Improving infrastructure can seem like an abstract concept, yet the impacts of effective infrastructure are undeniable. Infrastructure dictates how and where you drive, the quality of water you drink, your access to emergency services and how you connect to the rest of the world. This is why, from May 13-20, Accela is joining the many public, private and non-profit organizations across the U.S. in celebrating Infrastructure Week (IW).
The week of advocacy and education is designed to help business, labor and elected leaders revitalize and modernize infrastructure, and as such, Accela is supporting the effort with a few pieces of advice for local governments as they invest in digital infrastructure.
Local governments are always working to modernize service and keep pace with resident expectations. Yet as cities grow, these expectation also grow and call for advanced services that can accomplish more and serve a larger community. To achieve these goals, governments need to create smart investments in the right tools and digital strategies. This includes modern technologies like the cloud and analytics, but also the use of effective procurement tactics, collaboration and innovative practices like using agile development to build and buy technology.
Here are a few recommendations on how to improve your digital infrastructure:
Goals first, technology second
Whether a town, city, county or state, all localities and agencies have key service goals. State and local officials can let these goals determine how to modernize digital infrastructure and decide what technologies they purchase. All jurisdictions and departments are different, so it’s logical their needs will be also. Mobile apps, the cloud, big data, analytics, high-speed broadband, the Internet of Things, all of these technologies are about achieving specific objectives based on the goals of a jurisdiction. Under this mindset, the Smart Cities Council regularly updates its Smart City Readiness Guide to help local governments assess their needs, set goals and create a digital strategy to answer challenges. Another resource of goal setting to design digital strategies include the U.S. Digital Service’s “Digital Services Playbook.”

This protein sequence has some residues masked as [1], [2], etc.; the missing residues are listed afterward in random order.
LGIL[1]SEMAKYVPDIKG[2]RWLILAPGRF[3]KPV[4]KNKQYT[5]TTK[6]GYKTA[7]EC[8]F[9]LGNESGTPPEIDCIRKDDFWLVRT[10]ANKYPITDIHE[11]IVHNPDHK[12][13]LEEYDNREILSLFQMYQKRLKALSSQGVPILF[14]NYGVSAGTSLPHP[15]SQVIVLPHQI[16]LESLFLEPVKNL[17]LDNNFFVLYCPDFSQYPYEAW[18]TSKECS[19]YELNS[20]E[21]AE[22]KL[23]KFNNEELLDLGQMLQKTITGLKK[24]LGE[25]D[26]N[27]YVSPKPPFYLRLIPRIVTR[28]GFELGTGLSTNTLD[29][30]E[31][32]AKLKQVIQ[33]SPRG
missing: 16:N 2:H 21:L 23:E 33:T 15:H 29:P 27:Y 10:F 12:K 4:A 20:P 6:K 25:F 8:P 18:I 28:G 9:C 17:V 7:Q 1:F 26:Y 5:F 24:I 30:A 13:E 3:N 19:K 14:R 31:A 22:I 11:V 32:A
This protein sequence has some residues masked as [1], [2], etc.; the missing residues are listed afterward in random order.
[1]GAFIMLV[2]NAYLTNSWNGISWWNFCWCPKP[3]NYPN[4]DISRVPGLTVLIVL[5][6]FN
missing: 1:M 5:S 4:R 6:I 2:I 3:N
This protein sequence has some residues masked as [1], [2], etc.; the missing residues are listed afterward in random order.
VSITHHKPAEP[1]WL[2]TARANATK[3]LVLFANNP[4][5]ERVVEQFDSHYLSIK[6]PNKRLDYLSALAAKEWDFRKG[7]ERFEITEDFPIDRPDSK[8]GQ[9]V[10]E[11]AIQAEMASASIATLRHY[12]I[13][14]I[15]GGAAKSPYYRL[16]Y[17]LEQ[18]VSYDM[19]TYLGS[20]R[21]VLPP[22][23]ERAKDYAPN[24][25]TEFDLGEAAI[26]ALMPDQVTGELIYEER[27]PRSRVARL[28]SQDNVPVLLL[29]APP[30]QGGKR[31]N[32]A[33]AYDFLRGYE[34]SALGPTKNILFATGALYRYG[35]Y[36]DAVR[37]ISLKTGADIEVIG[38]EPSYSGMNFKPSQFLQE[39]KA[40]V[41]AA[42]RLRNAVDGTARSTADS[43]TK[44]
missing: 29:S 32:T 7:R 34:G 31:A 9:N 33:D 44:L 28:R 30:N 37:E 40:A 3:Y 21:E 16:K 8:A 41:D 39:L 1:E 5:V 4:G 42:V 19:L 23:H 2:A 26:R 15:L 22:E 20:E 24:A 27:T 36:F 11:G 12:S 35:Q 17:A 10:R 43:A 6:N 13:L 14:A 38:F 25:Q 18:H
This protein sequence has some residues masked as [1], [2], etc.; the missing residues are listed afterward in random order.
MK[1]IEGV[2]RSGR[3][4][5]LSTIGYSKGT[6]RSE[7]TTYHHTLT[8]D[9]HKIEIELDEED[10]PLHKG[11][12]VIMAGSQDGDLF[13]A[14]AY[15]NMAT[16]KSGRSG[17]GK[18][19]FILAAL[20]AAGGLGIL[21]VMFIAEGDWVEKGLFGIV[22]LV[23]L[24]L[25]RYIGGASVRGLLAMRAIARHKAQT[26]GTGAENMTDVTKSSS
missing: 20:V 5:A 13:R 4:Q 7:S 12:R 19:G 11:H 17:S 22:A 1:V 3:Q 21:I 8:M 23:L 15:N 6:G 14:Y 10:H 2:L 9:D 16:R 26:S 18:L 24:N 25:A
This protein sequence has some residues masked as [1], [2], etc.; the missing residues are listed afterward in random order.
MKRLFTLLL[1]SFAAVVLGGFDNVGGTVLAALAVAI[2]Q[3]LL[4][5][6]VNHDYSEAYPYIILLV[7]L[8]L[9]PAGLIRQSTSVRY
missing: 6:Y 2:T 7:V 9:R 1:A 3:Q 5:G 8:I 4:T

Moving to the Cloud
Modernizing digital infrastructure is an endless task. Moreover it’s also technically complex and requires a constant effort — often more than most governments have to spare. This challenge is an opportunity for state and local governments to move costly infrastructure to cloud through Software-as-a-Service and out-of-the-box solutions. Cloud offerings are typically far more affordable than custom, enterprise software; these service costs are more predictable since they come at regular intervals, the solutions are usually more modern, maintenance is drastically reduced and they can lower risk with superior cybersecurity.
Digital Infrastructure is About Good Data
Smart governments use data to make the right decisions. So it stands to reason that data should also be a priority for governments when procuring or improving their IT infrastructure. Data offers a clear picture of how services are performing, how they can improve, and where they can be completely reworked. This was case for Accela customer El Paso, Texas. Using a mobile service app and route data from field crews, city waste operations was able to turn a 30-day response time into 40 minutes for trash can repairs or replacements. The team even saved roughly four hours every day in planning and routing. Now crews can service up to 100 bins as opposed to 12-15 previously.
To learn more about improving digital infrastructure through cloud technologies, data and modern digital services you can visit us this week at the Smart Cities New York conference, from May 13 to 15, or reach us directly here.